Thinking About Becoming a Working Mom
Question: I’m 26 years old and been married for 2 1/2 years. My husband and I are thinking about starting a family soon. I will be a working mother with full time 8:30 – 5:00 job. My main concern is, will I have time to spend with my children? I can see myself having a “nervous breakdown” stressing over getting ready for work and talking care of a child. I’m so scared I’m going to miss out on all the important things in my child’s life. Please help me!
Answer: You will have a very lucky child, who has parents who care so much that they prepared long in advance for his or her arrival!
Start the parenting-partnership now. Talk with your husband about your fears and your concerns. Talk about:
- what it means to each of you to become a mother and a father,
- the logistics of caregiving (doctor appointments, childcare, baths and middle-of-the-night feedings),
- juggling work and family, and
- the values and goals you share that will unite you through difficulties.
Start collecting real-life stories from mothers and couples who have made the transition from “two” to “three.” Check out the bookstores for a wide range of personal experiences. Talk to your peers at work who can discuss the reality of becoming a parent at your workplace. Talk to your friends and to strangers with children in grocery-store lines. Then, be ready to turn off the “advice” when you’ve had enough.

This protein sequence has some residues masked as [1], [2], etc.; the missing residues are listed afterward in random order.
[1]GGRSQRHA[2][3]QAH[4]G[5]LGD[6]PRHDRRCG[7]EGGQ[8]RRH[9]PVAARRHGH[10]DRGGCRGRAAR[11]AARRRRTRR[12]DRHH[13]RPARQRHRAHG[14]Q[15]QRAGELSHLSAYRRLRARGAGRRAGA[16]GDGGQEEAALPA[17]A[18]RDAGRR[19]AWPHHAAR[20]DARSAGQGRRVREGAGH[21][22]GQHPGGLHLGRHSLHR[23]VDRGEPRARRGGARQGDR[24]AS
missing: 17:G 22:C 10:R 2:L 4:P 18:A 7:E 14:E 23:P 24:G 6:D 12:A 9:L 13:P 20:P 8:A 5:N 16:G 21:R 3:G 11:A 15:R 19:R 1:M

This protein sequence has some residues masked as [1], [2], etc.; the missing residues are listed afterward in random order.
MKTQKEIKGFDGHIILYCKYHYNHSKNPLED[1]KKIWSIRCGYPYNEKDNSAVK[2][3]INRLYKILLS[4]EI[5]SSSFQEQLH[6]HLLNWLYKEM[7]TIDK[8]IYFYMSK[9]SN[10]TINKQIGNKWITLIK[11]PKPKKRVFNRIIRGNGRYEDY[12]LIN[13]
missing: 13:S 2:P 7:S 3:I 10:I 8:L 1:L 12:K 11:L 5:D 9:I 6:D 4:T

Working mothers are very resourceful at juggling often conflicting demands. You will learn, as all parents do, through trial-and-error. There are lots of working moms who manage to continue with full schedules by building strong support networks at home. There are also many moms who find creative ways to adjust their work obligations to take on the additional responsibilities at home. Whatever you choose:
- You will create a circle of loving adults around your baby (yourself, dad, relatives, friends, a special caregiver)
- You will develop new routines that help you to manage all those new baby tasks (some things that are important now will no longer be important)
- You will create new priorities and “playing” will be one of them
- Your work-life will be better if you as a person are happier
- You will learn that asking for help is a positive trait
You will make choices based on what is right for you, your family, and your child. Be informed but keep an open mind – some decisions cannot be made until you get there.
There may be a few “nervous breakdowns” along the way because there will be many things you can’t anticipate and can’t control. But believe me; you are never alone in these struggles. You will have websites like BlueSuitMom.com, books and resources for every question and every contingency, and a connection to all those other mothers who share and understand your uncertainties. It won’t always be easy but you will somehow get to work (maybe not before your scheduled arrival time) and then come home to love and be loved. Trust in yourself – you will learn and grow as you take on new roles in your life.
Karen Deerwester, Ed.S.